Matthew Griffin, described as “The Adviser behind the Advisers” and a “Young Kurzweil,” is the founder and CEO of the World Futures Forum and the 311 Institute, a global Futures and Deep Futures consultancy working between the dates of 2020 to 2070, and is an award winning futurist, and author of “Codex of the Future” series. Regularly featured in the global media, including AP, BBC, Bloomberg, CNBC, Discovery, RT, Viacom, and WIRED, Matthew’s ability to identify, track, and explain the impacts of hundreds of revolutionary emerging technologies on global culture, industry and society, is unparalleled. Recognised for the past six years as one of the world’s foremost futurists, innovation and strategy experts Matthew is an international speaker who helps governments, investors, multi-nationals and regulators around the world envision, build and lead an inclusive, sustainable future. A rare talent Matthew’s recent work includes mentoring Lunar XPrize teams, re-envisioning global education and training with the G20, and helping the world’s largest organisations envision and ideate the future of their products and services, industries, and countries. Matthew's clients include three Prime Ministers and several governments, including the G7, Accenture, Aon, Bain & Co, BCG, Credit Suisse, Dell EMC, Dentons, Deloitte, E&Y, GEMS, Huawei, JPMorgan Chase, KPMG, Lego, McKinsey, PWC, Qualcomm, SAP, Samsung, Sopra Steria, T-Mobile, and many more.
WHY THIS MATTERS IN BRIEF
New gene therapy treatments could spell the end of painful and exhausting chemotherapy treatments, and give patients new hope, but there’s a long road ahead still.
Just think of living in a world where people don’t have to go in for chemotherapy treatment any longer – bearing in mind that this painful and often awful procedure sometimes isn’t enough to send cancer into remission. And for those patients there are stark few alternatives. So what if there was an easier and more effective way to tackle cancer? Thanks to one recent case, there is.
Doctors at London’s Great Ormond Street Hospital (GOSH) have just announced that they’ve successfully cured two babies of Leukemia, when all other treatments had failed, and this was also the first attempt in the world to treat cancer with genetically engineered immune cells provided by a donor patient. The case is published in the journal Science Translational Medicine.
Currently, there are two methods of administering genetically engineered immune cells into a human body. The first approach, is the “off-the-shelf” approach, which was used by the doctors at GOSH. In this approach, engineered T-cells are modified to become ‘one size fits all’ for cancer patients. The patient is hooked up to an IV, and these modified cells are dripped into their veins whenever needed. The second approach involves collecting a cancer patient’s blood cells, engineering them, then dripping them back in, again through an IV.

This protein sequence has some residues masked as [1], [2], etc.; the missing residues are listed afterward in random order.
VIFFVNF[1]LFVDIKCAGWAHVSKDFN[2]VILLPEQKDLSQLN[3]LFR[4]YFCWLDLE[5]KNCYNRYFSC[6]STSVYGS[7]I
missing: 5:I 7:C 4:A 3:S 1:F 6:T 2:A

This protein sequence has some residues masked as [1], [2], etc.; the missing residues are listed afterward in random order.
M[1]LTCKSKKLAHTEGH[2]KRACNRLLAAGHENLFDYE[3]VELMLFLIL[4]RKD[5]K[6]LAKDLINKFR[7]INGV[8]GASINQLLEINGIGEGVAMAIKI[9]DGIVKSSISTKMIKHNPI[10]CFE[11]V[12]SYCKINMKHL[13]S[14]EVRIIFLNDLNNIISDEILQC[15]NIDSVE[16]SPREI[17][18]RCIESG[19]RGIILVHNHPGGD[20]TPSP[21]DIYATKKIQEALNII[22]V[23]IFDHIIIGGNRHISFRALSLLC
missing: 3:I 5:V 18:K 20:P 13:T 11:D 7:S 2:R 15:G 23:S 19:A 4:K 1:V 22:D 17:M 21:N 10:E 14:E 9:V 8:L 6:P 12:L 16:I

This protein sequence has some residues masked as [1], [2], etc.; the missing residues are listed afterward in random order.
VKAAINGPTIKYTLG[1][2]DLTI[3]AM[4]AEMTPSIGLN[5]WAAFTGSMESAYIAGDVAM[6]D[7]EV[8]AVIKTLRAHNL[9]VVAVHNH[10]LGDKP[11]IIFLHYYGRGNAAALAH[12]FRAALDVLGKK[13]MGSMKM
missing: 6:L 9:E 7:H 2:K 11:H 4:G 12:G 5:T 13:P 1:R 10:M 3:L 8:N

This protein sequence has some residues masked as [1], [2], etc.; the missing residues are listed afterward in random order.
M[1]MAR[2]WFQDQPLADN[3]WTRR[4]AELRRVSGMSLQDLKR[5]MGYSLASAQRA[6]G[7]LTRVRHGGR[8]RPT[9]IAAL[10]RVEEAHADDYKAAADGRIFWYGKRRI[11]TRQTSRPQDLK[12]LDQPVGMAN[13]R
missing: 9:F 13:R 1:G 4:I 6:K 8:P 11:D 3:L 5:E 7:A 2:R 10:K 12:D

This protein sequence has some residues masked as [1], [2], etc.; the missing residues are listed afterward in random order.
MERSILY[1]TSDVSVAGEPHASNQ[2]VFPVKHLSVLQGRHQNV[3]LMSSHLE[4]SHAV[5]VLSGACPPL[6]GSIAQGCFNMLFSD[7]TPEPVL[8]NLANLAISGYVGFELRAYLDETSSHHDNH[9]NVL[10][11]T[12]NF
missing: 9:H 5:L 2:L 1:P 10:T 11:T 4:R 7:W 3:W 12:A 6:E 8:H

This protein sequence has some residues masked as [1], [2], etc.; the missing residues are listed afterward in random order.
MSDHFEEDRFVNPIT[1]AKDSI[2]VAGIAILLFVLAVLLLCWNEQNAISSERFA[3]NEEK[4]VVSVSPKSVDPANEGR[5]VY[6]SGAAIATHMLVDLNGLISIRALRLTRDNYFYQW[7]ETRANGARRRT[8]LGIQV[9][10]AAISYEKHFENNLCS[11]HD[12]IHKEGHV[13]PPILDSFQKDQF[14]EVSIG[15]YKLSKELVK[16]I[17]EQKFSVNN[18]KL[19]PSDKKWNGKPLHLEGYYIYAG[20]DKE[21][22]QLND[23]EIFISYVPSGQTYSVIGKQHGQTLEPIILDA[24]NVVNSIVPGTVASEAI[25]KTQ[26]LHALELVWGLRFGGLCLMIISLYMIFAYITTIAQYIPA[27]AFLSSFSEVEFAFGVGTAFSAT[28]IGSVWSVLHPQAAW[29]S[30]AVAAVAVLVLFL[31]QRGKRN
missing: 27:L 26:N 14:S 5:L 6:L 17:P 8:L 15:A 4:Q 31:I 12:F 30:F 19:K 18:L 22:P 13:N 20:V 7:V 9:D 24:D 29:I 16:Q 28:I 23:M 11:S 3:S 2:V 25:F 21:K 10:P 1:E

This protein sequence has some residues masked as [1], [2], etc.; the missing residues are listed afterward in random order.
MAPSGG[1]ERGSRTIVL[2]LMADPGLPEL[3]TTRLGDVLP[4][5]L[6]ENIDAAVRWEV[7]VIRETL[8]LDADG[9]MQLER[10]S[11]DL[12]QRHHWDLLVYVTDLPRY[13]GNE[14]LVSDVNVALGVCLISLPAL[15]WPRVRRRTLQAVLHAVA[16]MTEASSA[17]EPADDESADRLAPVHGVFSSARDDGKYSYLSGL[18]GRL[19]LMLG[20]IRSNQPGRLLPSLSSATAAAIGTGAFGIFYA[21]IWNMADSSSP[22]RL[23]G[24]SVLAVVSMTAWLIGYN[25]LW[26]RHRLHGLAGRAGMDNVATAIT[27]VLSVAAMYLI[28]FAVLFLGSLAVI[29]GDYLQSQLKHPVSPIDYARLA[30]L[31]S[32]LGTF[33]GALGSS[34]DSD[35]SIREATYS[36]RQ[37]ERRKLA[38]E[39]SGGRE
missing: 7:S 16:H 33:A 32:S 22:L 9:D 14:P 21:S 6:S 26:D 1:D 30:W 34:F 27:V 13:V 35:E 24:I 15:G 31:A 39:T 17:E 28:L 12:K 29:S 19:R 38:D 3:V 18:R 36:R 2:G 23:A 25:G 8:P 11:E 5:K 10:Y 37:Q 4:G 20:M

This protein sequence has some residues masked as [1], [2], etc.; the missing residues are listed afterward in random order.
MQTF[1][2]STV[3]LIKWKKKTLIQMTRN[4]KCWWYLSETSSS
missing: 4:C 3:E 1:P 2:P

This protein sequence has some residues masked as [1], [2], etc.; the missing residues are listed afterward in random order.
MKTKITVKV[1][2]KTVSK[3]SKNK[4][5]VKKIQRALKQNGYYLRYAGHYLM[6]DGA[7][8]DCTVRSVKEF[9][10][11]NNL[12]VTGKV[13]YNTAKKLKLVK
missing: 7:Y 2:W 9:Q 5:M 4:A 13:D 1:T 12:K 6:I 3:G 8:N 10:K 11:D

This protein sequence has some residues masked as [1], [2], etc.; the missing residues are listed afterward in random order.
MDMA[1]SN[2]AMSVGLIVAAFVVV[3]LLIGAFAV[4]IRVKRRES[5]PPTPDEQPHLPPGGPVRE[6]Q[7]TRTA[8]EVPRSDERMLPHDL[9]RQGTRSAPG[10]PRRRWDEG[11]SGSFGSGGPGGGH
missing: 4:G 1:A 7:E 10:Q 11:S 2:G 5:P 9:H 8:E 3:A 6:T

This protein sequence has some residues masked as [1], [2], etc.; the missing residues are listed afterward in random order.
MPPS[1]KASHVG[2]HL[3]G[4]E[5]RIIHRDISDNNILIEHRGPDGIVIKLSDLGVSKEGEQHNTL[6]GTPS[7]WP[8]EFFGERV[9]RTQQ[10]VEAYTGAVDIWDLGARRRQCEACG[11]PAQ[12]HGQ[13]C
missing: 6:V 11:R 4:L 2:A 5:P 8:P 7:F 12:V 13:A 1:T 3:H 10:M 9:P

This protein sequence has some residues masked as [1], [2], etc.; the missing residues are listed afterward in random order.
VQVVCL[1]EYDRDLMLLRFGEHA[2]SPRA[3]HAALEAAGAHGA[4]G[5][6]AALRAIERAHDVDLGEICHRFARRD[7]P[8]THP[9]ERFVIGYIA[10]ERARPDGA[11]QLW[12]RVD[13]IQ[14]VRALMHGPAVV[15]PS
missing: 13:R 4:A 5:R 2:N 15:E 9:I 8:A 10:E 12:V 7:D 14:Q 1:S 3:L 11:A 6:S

The second approach is primarily used by companies like Juno Therapeutics and Novartis, and it costs millions of dollars and requires a huge amount of resources, so the first approach that uses universal immune cells seems more practical. However, originally, there was a lot of doubt in the field whether or not the new approach would actually work – and post op, since the babies underwent a course of chemo before the gosh doctors treated them some experts in the field have been left wondering if it was the chemo, or the new treatment, or maybe even the combination of both that cured them.
If it’s eventually demonstrated that GOSH’s new treatment did cure the infants then it could potentially save millions of lives. Doctors could collect blood from a donor, disperse it into hundreds of doses, then freeze and store it for $4,000 per dose – a much more affordable option than today’s alternative which costs over $50,000 a go. Furthermore if it is shown to be effective then it could become the defacto treatment for this horrible disease, and that in itself would be an amazing achievement.
The new modified T-cells help the immune system by attacking leukemic cells, and the treatment has long been thought of as being a a theoretically simple and effective solution. Treatments that involve these engineered T-cells, like the nicknamed “off-the-shelf” approach, are known as CAR-T cell therapy, although they are not yet sold commercially. Juno Therapeutics and Novartis have previously conducted studies, finding that CAR-T cell therapy cured about half of all patients involved.
“The patient could be treated immediately, as opposed to taking cells from a patient and manufacturing them,” said Julianne Smith, vice president of CAR-T development for Cellectis, which specializes in the supply of universal cells. Still, others side with the notion that treatments should only use the patient’s own cells, not someone else’s. But whatever side of the debate you’re on it could all seem rather moot because this could be the future of alternative cancer treatments.